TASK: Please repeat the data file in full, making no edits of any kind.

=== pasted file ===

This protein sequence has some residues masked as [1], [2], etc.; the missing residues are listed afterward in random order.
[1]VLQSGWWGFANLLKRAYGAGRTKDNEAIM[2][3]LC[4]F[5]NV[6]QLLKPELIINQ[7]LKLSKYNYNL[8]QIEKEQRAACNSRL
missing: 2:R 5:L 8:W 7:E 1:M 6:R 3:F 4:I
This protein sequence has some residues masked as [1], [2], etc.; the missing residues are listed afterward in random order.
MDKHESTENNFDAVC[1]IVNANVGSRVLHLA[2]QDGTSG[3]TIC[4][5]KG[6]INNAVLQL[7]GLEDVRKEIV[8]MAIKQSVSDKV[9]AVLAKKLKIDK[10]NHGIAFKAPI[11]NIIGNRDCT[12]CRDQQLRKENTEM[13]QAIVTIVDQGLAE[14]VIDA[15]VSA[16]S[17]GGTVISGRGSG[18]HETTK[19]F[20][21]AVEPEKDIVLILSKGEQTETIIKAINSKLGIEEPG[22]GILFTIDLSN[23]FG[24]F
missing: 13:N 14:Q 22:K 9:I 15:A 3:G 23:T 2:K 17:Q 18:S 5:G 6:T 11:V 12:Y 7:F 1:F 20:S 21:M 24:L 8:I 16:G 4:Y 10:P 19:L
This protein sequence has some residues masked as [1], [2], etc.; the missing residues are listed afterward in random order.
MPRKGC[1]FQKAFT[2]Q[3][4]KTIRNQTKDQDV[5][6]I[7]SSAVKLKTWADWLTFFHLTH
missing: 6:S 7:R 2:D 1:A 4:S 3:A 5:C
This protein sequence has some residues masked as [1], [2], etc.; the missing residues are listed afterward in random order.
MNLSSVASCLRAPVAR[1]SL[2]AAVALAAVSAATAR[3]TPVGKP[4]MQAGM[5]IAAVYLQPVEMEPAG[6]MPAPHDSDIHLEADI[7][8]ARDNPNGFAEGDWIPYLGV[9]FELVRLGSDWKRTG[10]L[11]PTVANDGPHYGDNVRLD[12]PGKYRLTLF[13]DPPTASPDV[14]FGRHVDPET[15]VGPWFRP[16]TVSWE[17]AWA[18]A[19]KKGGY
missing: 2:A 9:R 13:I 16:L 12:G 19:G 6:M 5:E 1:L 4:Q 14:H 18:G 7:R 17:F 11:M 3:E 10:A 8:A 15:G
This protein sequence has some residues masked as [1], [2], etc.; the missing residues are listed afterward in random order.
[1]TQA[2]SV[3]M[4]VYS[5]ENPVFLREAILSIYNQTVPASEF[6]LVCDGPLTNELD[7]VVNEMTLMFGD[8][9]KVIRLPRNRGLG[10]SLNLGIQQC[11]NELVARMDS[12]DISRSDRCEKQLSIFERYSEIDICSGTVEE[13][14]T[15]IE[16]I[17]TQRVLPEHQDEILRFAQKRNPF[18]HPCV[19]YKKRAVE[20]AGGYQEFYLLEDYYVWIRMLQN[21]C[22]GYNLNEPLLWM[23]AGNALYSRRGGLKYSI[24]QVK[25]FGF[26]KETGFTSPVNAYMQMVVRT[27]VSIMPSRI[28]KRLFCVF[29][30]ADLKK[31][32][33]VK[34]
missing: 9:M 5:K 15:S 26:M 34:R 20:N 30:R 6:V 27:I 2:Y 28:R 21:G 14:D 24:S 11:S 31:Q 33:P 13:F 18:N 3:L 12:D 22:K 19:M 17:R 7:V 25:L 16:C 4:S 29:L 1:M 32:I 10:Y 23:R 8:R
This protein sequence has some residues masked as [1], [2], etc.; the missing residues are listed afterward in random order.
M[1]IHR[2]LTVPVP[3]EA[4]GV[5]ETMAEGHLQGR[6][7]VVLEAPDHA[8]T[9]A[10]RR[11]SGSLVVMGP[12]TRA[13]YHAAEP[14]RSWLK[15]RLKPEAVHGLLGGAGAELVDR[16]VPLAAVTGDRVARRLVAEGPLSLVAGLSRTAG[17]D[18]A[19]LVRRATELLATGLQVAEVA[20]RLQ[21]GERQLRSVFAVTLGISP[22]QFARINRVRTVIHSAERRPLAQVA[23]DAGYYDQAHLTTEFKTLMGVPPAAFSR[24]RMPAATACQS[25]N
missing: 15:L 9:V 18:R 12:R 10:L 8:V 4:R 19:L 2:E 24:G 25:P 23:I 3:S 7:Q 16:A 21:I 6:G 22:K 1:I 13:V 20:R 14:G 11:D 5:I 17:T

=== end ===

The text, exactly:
This protein sequence has some residues masked as [1], [2], etc.; the missing residues are listed afterward in random order.
[1]VLQSGWWGFANLLKRAYGAGRTKDNEAIM[2][3]LC[4]F[5]NV[6]QLLKPELIINQ[7]LKLSKYNYNL[8]QIEKEQRAACNSRL
missing: 2:R 5:L 8:W 7:E 1:M 6:R 3:F 4:I
This protein sequence has some residues masked as [1], [2], etc.; the missing residues are listed afterward in random order.
MDKHESTENNFDAVC[1]IVNANVGSRVLHLA[2]QDGTSG[3]TIC[4][5]KG[6]INNAVLQL[7]GLEDVRKEIV[8]MAIKQSVSDKV[9]AVLAKKLKIDK[10]NHGIAFKAPI[11]NIIGNRDCT[12]CRDQQLRKENTEM[13]QAIVTIVDQGLAE[14]VIDA[15]VSA[16]S[17]GGTVISGRGSG[18]HETTK[19]F[20][21]AVEPEKDIVLILSKGEQTETIIKAINSKLGIEEPG[22]GILFTIDLSN[23]FG[24]F
missing: 13:N 14:Q 22:K 9:I 15:A 3:G 23:T 2:K 17:Q 18:S 5:G 6:T 11:V 12:Y 7:F 1:F 20:S 21:M 24:L 8:I 16:G 4:Y 10:P 19:L
This protein sequence has some residues masked as [1], [2], etc.; the missing residues are listed afterward in random order.
MPRKGC[1]FQKAFT[2]Q[3][4]KTIRNQTKDQDV[5][6]I[7]SSAVKLKTWADWLTFFHLTH
missing: 6:S 7:R 2:D 1:A 4:S 3:A 5:C
This protein sequence has some residues masked as [1], [2], etc.; the missing residues are listed afterward in random order.
MNLSSVASCLRAPVAR[1]SL[2]AAVALAAVSAATAR[3]TPVGKP[4]MQAGM[5]IAAVYLQPVEMEPAG[6]MPAPHDSDIHLEADI[7][8]ARDNPNGFAEGDWIPYLGV[9]FELVRLGSDWKRTG[10]L[11]PTVANDGPHYGDNVRLD[12]PGKYRLTLF[13]DPPTASPDV[14]FGRHVDPET[15]VGPWFRP[16]TVSWE[17]AWA[18]A[19]KKGGY
missing: 2:A 9:R 13:I 16:L 12:G 19:G 6:M 5:E 1:L 4:Q 14:H 18:G 7:R 17:F 11:M 3:E 10:A 8:A 15:G
This protein sequence has some residues masked as [1], [2], etc.; the missing residues are listed afterward in random order.
[1]TQA[2]SV[3]M[4]VYS[5]ENPVFLREAILSIYNQTVPASEF[6]LVCDGPLTNELD[7]VVNEMTLMFGD[8][9]KVIRLPRNRGLG[10]SLNLGIQQC[11]NELVARMDS[12]DISRSDRCEKQLSIFERYSEIDICSGTVEE[13][14]T[15]IE[16]I[17]TQRVLPEHQDEILRFAQKRNPF[18]HPCV[19]YKKRAVE[20]AGGYQEFYLLEDYYVWIRMLQN[21]C[22]GYNLNEPLLWM[23]AGNALYSRRGGLKYSI[24]QVK[25]FGF[26]KETGFTSPVNAYMQMVVRT[27]VSIMPSRI[28]KRLFCVF[29][30]ADLKK[31][32][33]VK[34]
missing: 9:M 5:K 15:S 26:M 34:R 20:N 30:R 6:V 27:I 2:Y 28:R 21:G 14:D 24:S 11:S 31:Q 33:P 13:F 18:N 3:L 12:D 22:K 19:M 17:R 7:V 25:L 16:C 4:S 29:L 1:M 32:I 10:Y 23:R 8:R
This protein sequence has some residues masked as [1], [2], etc.; the missing residues are listed afterward in random order.
M[1]IHR[2]LTVPVP[3]EA[4]GV[5]ETMAEGHLQGR[6][7]VVLEAPDHA[8]T[9]A[10]RR[11]SGSLVVMGP[12]TRA[13]YHAAEP[14]RSWLK[15]RLKPEAVHGLLGGAGAELVDR[16]VPLAAVTGDRVARRLVAEGPLSLVAGLSRTAG[17]D[18]A[19]LVRRATELLATGLQVAEVA[20]RLQ[21]GERQLRSVFAVTLGISP[22]QFARINRVRTVIHSAERRPLAQVA[23]DAGYYDQAHLTTEFKTLMGVPPAAFSR[24]RMPAATACQS[25]N
missing: 15:L 9:V 18:R 12:R 10:L 8:V 4:R 19:L 2:E 24:G 25:P 23:I 3:S 7:Q 16:A 21:I 6:G 22:K 1:I 13:V 20:R 14:G 11:D 5:I 17:T